I’ve been saying kapital nun (chapter 50 of Tehillim) daily for a while now. Many people in our community have also been saying it daily, as part of a series of prayer and mitzvah initiatives for Rivkie Barber OBM, who passed away on Friday (in New York) after multiple battles with cancer. Many were shocked to hear the news in shul this morning (Shabbos), especially as it punctuated a community in the midst of celebrating several weddings.
I was discussing Beth Rivkah’s planned response to students – particularly the cohort in the same grade as Rivkie’s daughter, and the group Rivkie taught last school year – with the headmaster, and he commented that in the middle of the meal on Friday night, he and his guests all paused to say kapital nun. His remark hit me like a ton of bricks. Tomorrow, I will continue to say kapital nun, and will continue for several months, and then proceed to kapital nun aleph, and so on IYH U120. But all those who took it on as an extra prayer for Rivkie will stop.
My kapital nun today was full of emotion for the loss of someone so young; someone with whom I shared chapters of Tehillim for the 49+ years that our lives overlapped.
As the community rallied in recent months with campaigns for Rivkie’s health – Tehillim groups, challah baking, mivtzo’im and so on – I grew despondent with regular reports of her prognosis. As her situation become more dire, the campaigns escalated and took on a greater urgency. The realist in me started to wonder about the nature of our prayer and how we might view them when what appeared to be inevitable actually happened.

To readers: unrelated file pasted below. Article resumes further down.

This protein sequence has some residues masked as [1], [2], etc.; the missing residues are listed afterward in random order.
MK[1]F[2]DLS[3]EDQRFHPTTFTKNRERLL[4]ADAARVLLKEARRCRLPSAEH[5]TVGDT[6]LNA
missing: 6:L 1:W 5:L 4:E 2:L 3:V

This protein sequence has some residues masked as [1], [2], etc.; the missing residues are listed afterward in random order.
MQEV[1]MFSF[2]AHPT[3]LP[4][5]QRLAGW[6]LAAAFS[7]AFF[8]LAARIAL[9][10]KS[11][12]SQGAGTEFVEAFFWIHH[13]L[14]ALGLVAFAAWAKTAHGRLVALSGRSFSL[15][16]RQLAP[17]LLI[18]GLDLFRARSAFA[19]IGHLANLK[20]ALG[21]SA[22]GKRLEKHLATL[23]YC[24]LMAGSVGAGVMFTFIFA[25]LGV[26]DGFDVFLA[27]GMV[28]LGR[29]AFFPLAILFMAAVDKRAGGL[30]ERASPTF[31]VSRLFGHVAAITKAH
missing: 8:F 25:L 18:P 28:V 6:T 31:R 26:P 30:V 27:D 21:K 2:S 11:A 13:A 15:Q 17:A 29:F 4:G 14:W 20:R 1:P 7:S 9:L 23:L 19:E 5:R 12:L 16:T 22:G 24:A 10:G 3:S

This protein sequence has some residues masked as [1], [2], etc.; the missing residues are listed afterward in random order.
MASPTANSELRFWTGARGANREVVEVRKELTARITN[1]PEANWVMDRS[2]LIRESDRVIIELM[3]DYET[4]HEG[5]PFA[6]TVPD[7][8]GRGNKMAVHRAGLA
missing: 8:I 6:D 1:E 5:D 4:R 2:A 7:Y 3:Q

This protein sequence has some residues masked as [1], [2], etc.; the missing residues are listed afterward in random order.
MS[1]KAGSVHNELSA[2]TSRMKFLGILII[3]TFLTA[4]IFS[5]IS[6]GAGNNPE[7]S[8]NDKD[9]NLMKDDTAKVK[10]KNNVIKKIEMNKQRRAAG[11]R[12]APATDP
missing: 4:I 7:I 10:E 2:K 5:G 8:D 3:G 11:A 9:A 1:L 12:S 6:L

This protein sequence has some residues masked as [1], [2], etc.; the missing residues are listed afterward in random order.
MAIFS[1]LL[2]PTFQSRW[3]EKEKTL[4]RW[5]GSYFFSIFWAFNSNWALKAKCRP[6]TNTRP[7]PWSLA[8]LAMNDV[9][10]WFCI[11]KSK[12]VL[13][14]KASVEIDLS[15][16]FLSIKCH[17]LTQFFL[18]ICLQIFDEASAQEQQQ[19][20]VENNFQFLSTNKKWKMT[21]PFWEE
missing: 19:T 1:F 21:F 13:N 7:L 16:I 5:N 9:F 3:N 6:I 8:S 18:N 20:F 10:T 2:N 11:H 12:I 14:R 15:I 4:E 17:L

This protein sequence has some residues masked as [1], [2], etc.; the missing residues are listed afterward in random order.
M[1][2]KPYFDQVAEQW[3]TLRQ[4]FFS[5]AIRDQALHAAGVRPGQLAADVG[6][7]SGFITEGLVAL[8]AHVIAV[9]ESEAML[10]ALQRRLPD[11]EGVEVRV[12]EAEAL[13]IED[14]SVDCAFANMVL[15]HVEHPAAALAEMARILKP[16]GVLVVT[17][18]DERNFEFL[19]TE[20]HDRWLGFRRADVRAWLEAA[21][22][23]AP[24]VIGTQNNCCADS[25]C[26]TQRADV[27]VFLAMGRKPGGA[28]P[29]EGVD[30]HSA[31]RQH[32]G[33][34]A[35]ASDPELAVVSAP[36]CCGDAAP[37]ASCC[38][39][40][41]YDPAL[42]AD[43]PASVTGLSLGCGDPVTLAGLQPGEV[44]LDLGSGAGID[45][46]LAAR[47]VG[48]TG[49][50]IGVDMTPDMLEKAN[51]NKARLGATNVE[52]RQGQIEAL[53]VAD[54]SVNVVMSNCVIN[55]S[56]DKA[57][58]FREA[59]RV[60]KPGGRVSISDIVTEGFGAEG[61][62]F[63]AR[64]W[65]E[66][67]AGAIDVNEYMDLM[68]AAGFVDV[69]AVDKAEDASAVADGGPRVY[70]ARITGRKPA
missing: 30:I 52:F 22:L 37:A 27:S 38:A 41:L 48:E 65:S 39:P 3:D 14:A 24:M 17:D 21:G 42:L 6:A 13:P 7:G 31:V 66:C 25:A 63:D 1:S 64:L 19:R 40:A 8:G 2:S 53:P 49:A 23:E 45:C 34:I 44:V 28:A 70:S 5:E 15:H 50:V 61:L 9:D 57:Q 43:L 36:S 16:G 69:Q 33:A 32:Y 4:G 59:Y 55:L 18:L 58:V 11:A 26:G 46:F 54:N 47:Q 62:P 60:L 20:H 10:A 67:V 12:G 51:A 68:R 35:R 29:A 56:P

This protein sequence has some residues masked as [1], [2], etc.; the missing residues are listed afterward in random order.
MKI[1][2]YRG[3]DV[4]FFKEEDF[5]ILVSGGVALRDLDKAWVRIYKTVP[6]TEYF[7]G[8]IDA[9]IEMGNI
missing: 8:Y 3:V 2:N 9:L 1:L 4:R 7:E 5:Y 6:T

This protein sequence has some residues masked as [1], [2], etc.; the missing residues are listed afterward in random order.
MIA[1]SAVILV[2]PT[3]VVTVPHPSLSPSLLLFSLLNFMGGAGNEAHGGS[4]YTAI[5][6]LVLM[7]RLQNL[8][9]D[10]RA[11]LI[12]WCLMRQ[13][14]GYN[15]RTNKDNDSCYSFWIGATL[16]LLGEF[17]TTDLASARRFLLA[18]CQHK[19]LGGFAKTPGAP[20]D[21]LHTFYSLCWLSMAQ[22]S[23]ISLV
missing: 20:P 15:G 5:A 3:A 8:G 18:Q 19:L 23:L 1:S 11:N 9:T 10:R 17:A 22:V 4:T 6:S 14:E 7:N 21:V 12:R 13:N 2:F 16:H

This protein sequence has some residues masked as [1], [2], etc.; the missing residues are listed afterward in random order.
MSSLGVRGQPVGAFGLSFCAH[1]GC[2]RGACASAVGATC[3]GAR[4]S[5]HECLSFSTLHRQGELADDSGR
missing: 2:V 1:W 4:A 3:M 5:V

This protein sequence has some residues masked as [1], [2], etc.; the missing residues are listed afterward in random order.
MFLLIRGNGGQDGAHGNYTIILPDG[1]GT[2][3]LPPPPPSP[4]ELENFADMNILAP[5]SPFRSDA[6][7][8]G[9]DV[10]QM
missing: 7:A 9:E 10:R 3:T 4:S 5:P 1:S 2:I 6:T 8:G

I recall the funeral some months ago of someone in their 60s who also battled cancer for several years. In his eulogy, the Rabbi exhorted those present that our prayers were not enough to save him. His personal insight into the effect of our prayers truly reviled me. For all we know, I thought, perhaps it was our prayers that extended his life by another few weeks, months or even years? Who are we to know God’s plans? Who are we to know what would have happened?
So what to make of our prayers? And should our approach, or our expectations, change when the medical situation changes to hopeless? When someone is terminally ill, or in a coma from which they will not awaken, what should we pray for?
This really goes to the essence of prayer itself. While sometimes we pray with a specific desired outcome in mind – be a parking spot, a good shidduch, financial prosperity, or someone’s health – what we are always doing is communing with God. And while we cannot expect an outcome without creating an appropriate vessel for God’s blessing, just the act of prayer itself is beneficial to our souls, and the souls of those for whom we pray.
While we grieve the loss of a friend, mother, and teacher and feel for those close to her, we cannot know what could have been if there was one more or less chapter of Tehillim said, or one more or less mitzvah done in the campaign. What we do know is that the mitzvos we did take on for her benefit, certainly were for her benefit. Surely the zechus of all these has in some way eased the journey of her soul to its eternal resting place.
May her memory be a blessing.